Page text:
As of today, though, the European law says even less than U.S. law about what a purported “privacy notice” must be named. In fact, the description of what information must be given to a “data subject” does not prescribe at all how the information must be presented to him or her, only that the “data controller” must provide the following:
The identity of the controller and of his [or her] representative, the purposes of the processing for which the data are intended, and any further information such as the recipients or categories of recipients of the data, whether replies to the questions are obligatory or voluntary, as well as the possible consequences of failure to reply, or the existence of the right of access to and the right to rectify the data concerning him [or her].
Moreover, the Information Commissioner’s Office in the UK calls the “privacy notice” term overly technical, and even suggests titling such a disclosure, required by the UK’s implementation of the 1995 EU rules discussed above, “how we use your information.”
Why should you take part?
What they genuinely want to know is how their privacy is being protected, and how they may maintain control of their personal information in modern life.
There’s no reason for keeping the misleading label around. Increased transparency will not only harmonize concerns over real privacy around the world, allowing for increased international commerce, but has also been shown to be a key factor that builds consumer trust in a company.
So, join us for That’s Not Privacy! day! Be transparent about your data usage—show that you care about keeping your customers informed. We want to help you build a long-lasting relationship based on trust.
For this project, we consulted:
Fernando A. Bohorquez, Jr., Partner, Baker & Hostetler LLP
Geff Brown, Assistant General Counsel (privacy, data protection), Microsoft
John Frank, VP & Deputy General Counsel, Microsoft
Maria-Martina Yalamova, Associate, Covington & Burling LLP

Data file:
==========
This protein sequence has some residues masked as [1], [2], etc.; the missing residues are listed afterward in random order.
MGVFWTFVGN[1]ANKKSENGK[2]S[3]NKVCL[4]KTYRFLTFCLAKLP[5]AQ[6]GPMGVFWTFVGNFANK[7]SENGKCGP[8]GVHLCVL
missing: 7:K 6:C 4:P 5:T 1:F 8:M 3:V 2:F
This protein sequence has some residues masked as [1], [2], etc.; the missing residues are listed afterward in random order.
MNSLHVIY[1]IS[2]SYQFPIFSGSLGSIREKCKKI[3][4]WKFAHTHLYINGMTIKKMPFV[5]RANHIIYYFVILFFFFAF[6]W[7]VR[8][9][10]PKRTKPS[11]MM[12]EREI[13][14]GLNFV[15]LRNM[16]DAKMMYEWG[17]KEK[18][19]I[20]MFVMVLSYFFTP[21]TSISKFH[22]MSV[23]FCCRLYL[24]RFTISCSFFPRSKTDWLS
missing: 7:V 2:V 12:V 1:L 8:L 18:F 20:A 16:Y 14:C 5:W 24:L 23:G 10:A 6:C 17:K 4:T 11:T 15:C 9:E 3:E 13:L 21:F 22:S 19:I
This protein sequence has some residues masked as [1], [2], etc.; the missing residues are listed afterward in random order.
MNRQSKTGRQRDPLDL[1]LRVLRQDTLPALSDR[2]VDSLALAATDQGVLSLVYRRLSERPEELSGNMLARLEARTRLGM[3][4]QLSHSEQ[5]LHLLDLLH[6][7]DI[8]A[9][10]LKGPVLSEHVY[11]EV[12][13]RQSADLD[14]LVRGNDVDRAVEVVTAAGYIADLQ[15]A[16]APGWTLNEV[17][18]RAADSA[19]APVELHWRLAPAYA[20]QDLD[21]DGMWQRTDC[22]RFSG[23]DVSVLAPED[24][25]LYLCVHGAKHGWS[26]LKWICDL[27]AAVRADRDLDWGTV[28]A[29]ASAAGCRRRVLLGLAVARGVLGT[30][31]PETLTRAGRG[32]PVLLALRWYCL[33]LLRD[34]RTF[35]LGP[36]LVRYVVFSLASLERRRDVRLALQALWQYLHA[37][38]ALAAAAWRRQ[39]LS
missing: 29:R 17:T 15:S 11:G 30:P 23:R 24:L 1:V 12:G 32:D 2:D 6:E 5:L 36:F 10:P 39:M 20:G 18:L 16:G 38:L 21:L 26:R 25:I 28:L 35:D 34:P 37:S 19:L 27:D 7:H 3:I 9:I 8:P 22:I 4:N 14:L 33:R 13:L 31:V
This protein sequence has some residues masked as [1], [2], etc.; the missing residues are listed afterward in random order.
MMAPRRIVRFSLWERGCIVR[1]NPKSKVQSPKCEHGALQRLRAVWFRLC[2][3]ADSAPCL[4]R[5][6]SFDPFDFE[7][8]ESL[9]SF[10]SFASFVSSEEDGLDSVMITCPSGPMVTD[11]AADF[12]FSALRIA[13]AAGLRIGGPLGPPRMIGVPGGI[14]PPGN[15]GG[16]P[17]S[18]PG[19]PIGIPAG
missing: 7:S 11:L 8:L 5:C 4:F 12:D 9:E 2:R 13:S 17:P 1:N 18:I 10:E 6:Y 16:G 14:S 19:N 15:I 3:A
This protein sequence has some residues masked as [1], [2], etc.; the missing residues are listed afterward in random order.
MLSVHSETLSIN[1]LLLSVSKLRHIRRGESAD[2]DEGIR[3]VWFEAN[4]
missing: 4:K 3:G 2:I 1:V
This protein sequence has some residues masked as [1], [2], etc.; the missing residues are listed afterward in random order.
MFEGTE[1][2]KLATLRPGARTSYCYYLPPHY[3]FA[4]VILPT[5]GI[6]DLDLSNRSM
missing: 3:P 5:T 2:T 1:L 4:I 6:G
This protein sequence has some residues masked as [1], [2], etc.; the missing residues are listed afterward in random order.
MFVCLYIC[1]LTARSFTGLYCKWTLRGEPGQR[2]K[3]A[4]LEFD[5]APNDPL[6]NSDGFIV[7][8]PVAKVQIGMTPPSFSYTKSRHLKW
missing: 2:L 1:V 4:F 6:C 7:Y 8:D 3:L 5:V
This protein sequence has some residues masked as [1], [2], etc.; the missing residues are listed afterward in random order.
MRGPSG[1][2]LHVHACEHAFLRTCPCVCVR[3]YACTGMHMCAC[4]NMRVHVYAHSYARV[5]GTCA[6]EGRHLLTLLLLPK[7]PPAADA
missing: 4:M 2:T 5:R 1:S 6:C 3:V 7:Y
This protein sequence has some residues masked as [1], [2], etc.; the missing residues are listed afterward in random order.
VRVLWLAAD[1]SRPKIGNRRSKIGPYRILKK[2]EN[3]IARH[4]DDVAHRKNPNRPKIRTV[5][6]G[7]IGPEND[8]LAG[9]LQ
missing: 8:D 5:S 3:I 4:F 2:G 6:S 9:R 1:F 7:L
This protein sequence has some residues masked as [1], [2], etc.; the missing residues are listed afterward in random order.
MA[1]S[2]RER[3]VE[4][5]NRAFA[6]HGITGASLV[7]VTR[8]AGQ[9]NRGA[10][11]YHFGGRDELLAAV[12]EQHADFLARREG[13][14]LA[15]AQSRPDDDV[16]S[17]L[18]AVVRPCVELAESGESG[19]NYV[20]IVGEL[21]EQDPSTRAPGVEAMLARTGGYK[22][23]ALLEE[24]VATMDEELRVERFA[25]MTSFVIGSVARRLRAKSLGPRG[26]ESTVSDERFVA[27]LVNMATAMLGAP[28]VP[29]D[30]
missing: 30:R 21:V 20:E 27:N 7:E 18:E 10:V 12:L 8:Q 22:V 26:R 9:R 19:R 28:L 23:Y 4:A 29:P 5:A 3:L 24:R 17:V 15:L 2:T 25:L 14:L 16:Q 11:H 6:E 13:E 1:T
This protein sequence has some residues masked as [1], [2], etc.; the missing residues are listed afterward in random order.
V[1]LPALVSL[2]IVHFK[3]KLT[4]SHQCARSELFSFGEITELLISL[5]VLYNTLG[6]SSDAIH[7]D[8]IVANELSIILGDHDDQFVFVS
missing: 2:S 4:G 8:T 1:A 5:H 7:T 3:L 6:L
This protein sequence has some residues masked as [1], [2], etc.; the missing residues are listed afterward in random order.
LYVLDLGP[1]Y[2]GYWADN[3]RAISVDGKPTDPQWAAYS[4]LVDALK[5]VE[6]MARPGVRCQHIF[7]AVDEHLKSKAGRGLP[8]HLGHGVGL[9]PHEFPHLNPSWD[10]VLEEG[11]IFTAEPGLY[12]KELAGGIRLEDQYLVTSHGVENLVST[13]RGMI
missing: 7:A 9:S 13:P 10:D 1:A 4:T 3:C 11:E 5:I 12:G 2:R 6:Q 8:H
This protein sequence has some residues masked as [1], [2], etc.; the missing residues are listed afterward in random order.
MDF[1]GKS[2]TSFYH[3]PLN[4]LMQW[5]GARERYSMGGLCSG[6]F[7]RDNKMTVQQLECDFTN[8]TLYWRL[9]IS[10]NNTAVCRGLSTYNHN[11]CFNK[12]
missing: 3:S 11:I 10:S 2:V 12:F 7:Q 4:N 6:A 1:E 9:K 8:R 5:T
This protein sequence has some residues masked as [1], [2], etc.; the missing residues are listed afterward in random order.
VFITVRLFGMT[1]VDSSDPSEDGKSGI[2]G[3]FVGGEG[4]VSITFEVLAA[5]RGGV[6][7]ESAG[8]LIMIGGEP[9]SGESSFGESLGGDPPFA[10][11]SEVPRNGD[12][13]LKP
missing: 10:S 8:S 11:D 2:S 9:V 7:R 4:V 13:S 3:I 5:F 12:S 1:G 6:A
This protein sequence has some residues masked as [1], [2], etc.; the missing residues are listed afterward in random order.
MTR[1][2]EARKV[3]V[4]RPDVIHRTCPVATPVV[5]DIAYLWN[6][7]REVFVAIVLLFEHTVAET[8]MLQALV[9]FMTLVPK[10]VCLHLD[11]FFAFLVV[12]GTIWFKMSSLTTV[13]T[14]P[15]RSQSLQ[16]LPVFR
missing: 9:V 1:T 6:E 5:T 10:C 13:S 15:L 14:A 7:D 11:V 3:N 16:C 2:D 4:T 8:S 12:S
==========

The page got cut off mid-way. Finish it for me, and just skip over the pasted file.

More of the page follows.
Mary Madden, et al, Public Perceptions of Privacy and Security in the Post-Snowden Era (Pew Research Center, Nov 12, 2014), online at http://www.pewinternet.org/files/2014/11/PI_ PublicPerceptionsofPrivacy_111214.pdf (visited Dec 16, 2015).
 Smith, Half of Online Americans quoting Turow (cited in note 1).
 Katy Steinmetz, These Companies Have the Best (And Worst) Privacy Policies, TIME Magazine (Time, Inc. Aug 6, 2015), online at http://time.com/3986016/google-facebook-twitter-privacy-policies/ (visited Dec 16, 2015).
 Julie Clement, ed, Privacy-policy analysis (Center for Plain Language Aug 5, 2015), online at http:// centerforplainlanguage.org/wp-content/uploads/2015/09/TIME-privacy-policy-analysis-report.pdf (visited Dec 16, 2015).
 See Information Commissioner’s Office, Privacy notices code of practice (Dec, 2010), online at https://ico.org.uk/media/for-organisations/documents/1610/privacy_notices_cop.pdf (visited Dec 16, 2015); Center for Information Policy Research, Ten steps to develop a multilayer privacy notice (Mar, 2007), online at https://www.informationpolicycentre.com/files/Uploads/Documents/Centre/ Ten_Steps_whitepaper.pdf (visited Dec 16, 2015).
 Emphasis added—the economic importance of California and the borderless nature of internet commerce extends the range of this statute globally.
 California Business & Professional Code § 22575(a). For convenience, the Act in its codified entirety is included in Appendix A.
 Id at § 22575(b).
 Cal. Bus. & Prof. Code § 22577(b)(2).
 Id at §§ 22577(b)(3)(A)–(3)(C).
 Id at § 22577(b)(4).
 We concede, and our lawyers agree with her opinion, that the California Attorney General recommends using the word “privacy” in the link and making it even more conspicuous with formatting to ensure compliance with the law.
 Directive 95/46/EC of the European Parliament and of the Council of 24 October 1995 on the protection of individuals with regard to the processing of personal data and on the free movement of such data (O.J. L 158, 1995), ¶ 1.
 European Directorate General for Justice and Consumers, Reform of the data protection legal framework in the EU (Nov, 2015), online at http://ec.europa.eu/justice/data-protection/reform/ index_en.htm (visited Dec 17, 2015).
 Directive 95/46/EC at Art. 10 (cited in note 14).
 An independent authority set up to uphold information rights in the public interest, promoting openness by public bodies and data privacy for individuals.
 Information Commissioner’s Office, Privacy notices code of practice at 4 (cited in note 7).
 California Attorney General, Making Your Privacy Practices Public at 3 (cited in note 10).
 Id at 4.